Tune-Yards is primarily the work of Merrill Garbus, a 32-year-old songwriter with an old soul-singer’s growl and an avant-gardist’s heart. Her second album, “Whokill,” is built from sampled drums, looping bass lines (from bandmate Nate Brenner) and a sense of rhythm straight out of Caribbean and African music. It’s a strikingly fresh sound, but Garbus’ artistic antecedents are right there for the discovering. We break them down in this handy cheat sheet.
Bjork: She’s the most obvious influence. Like Bjork, Garbus loves to growl, grunt and shriek while singing. And like Bjork, Garbus tweaks the minute sounds, strange structures and layered rhythms of a tune, which can make a good song great.
Nina Simone: Simone’s powerful singing can reach into your chest and grab your heart like a vise. While Garbus is more like Bjork in that she jackhammers her way into your torso, there’s an undeniable link between Tune-Yards’ sound and the more finessed stylings of Simone.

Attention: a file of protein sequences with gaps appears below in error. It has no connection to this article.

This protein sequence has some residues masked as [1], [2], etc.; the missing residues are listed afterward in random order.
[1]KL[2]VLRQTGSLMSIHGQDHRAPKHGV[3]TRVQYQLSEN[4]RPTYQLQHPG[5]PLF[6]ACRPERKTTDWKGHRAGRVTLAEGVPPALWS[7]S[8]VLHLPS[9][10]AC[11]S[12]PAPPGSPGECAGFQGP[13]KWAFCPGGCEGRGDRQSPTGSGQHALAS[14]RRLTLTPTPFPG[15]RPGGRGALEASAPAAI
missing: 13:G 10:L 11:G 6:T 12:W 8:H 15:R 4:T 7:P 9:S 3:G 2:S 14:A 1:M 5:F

Yoko Ono: If you think Ono is a screaming banshee, you’re only partially right. The way Ono uses her voice like an instrument — albeit one that seems in need of tuning at times — and the infinite confidence she has in her art are reflected in Tune-Yards’ music.
Rokia Traore: West African superstar Traore is a guiding goddess for Garbus, who has spent time in the East African country of Kenya and can speak Swahili (“Hatari,” on “Whokill,” is sung in the language). Traore is a songwriter and guitarist who works in Mali’s distinctly male-dominated griot tradition.
Lee ‘Scratch’ Perry: The haunting style called dub gets created when Jamaican music is stripped down to bass and drums, with effects piled on as voices and other instruments drift in and out of the mix. Perry was one of the masters of this style. Garbus uses dub to give her music tension and release.Black Cat, 1811 14th St. NW; with Pat Jordache, Sat., 6 and 9 p.m., both shows sold out; 202-667-7960. (U St.-Cardozo)